Gwangju Biennale Taps Six Women to Direct 2012 Edition

e flux Gwangju Biennale Taps Six Women to Direct 2012 Edition

Clockwise from top left: Wassan Al-Khudhairi, Sunjung Kim, Mami Kataoka, Nancy Adajania, Carol Yinghua Lu and Alia Swastika. Photo courtesy e-flux.

The Gwangju Biennale Foundation announced today that a six-person team, comprised of young female curators from Asia and the Middle East, will direct the 9th edition of its closely watched exhibition, which will open in the South Korean city in 2012.

The decision marks a major shift from last year’s biennale, which had but one curator, New Museum associate director Massimiliano Gioni. His exhibition, called “10,000 Lives,” earned predominantly favorable reviews from the international art press. (Mr. Gioni is in the news again right now, thanks to his current museum-filling show at the New Museum, “Ostalgia.”)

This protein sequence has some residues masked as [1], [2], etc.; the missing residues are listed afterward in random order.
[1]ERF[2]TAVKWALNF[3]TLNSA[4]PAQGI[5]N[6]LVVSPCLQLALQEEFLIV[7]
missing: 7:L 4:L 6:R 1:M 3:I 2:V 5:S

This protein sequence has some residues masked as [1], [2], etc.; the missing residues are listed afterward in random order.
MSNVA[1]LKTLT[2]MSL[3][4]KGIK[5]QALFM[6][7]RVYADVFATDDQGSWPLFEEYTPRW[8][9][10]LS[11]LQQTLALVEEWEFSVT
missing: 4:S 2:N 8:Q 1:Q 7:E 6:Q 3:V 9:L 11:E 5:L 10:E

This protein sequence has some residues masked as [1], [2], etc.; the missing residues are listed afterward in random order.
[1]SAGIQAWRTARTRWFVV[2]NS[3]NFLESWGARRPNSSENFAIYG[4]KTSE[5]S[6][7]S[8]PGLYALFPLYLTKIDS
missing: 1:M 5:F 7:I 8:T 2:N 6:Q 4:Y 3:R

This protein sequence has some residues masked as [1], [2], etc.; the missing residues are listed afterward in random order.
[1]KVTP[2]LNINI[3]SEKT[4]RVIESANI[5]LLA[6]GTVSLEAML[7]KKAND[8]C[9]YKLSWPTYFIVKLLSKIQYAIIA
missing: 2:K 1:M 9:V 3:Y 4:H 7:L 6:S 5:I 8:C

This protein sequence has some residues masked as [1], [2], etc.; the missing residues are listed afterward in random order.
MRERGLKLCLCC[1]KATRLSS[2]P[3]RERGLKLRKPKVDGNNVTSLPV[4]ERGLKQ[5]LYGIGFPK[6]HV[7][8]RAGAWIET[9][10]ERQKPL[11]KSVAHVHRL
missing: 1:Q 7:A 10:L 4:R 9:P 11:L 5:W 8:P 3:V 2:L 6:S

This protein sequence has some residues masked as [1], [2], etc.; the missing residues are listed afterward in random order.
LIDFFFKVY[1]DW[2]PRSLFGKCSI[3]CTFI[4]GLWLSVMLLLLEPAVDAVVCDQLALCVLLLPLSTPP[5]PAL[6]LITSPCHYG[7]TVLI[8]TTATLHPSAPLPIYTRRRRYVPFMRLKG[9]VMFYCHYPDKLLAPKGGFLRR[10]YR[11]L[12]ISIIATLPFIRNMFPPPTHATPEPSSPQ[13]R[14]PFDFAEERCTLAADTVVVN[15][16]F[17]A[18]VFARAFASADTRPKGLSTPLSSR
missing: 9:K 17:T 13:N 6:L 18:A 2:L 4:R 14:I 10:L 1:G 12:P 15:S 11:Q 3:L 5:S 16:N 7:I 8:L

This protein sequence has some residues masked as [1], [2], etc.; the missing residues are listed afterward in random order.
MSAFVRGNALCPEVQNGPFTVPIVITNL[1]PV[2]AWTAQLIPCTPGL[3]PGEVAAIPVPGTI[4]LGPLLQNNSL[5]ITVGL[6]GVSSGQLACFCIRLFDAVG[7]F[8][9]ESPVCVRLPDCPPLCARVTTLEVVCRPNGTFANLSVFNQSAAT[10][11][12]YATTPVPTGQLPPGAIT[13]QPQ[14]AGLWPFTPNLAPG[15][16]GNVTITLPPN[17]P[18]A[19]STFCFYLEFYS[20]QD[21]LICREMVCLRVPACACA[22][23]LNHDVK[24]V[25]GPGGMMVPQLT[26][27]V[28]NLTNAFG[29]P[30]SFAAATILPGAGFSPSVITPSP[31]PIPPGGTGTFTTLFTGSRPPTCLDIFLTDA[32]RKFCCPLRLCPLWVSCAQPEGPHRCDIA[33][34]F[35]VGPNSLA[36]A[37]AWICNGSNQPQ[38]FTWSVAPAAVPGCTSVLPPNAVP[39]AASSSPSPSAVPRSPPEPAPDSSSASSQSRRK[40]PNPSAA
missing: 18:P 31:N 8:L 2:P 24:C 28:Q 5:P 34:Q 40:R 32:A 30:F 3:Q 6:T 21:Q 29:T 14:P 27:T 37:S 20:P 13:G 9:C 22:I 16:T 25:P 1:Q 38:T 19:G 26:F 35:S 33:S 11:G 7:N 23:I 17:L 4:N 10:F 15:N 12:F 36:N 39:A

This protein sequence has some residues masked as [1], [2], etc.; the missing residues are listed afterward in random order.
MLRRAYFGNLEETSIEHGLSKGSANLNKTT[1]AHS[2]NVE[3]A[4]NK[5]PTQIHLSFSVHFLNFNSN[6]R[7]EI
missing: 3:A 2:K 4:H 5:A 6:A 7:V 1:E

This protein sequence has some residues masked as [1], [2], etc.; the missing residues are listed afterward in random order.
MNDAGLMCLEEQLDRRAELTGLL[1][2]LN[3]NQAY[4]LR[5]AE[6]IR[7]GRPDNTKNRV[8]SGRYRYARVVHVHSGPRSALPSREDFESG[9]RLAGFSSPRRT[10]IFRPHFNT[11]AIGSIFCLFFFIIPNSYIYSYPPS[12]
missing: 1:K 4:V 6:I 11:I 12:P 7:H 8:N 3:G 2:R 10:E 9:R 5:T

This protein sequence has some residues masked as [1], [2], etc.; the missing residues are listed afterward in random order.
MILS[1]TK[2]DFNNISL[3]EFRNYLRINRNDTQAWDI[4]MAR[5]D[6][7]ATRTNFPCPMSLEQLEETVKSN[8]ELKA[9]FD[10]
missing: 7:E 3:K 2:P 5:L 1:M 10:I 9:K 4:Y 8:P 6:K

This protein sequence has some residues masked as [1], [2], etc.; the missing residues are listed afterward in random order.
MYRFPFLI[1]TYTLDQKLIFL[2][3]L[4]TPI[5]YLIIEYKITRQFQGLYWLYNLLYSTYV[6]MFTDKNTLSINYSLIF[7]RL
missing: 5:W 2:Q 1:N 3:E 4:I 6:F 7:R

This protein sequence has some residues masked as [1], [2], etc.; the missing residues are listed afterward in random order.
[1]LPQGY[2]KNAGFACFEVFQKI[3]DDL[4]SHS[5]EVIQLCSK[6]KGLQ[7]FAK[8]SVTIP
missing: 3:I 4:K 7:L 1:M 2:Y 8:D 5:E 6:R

The women in charge in 2012 are as follows:

• Sunjung Kim, an independent curator from Seoul, who served as commissioner of South Korea’s pavilion at the 2005 Venice Biennale;

• Mami Kataoka, the chief curator of the Mori Art Museum, in Tokyo, Japan, since 2003, and an international curator at London’s Hayward Gallery from 2007 to 2009;

• Carol Yinghua Lu, a writer and curator who is a contributing editor for the British art monthly Frieze;

• Nancy Adajania, a writer and curator who has served as editor-in-chief of Art India magazine.

• Wassan Al-Khudhairi, the director of Mathaf: Arab Museum of Modern Art, in Doha, Qatar, who has worked at the High Museum of Art in Atlanta and the Brooklyn Museum of Art in New York; and

• Alia Swasticka, a Jakarta-based curator who will curate the Jogja Biennale XI in November.

“The Gwangju Biennale Foundation has not selected Asian female curators in order to display the political, cultural, or geopolitical hegemony of Asia,” the group emphasized in a statement, a bit defensively. “Instead, through their appointment, we seek to build a platform that can embrace layers of diverse and engaging discussions in visual culture.”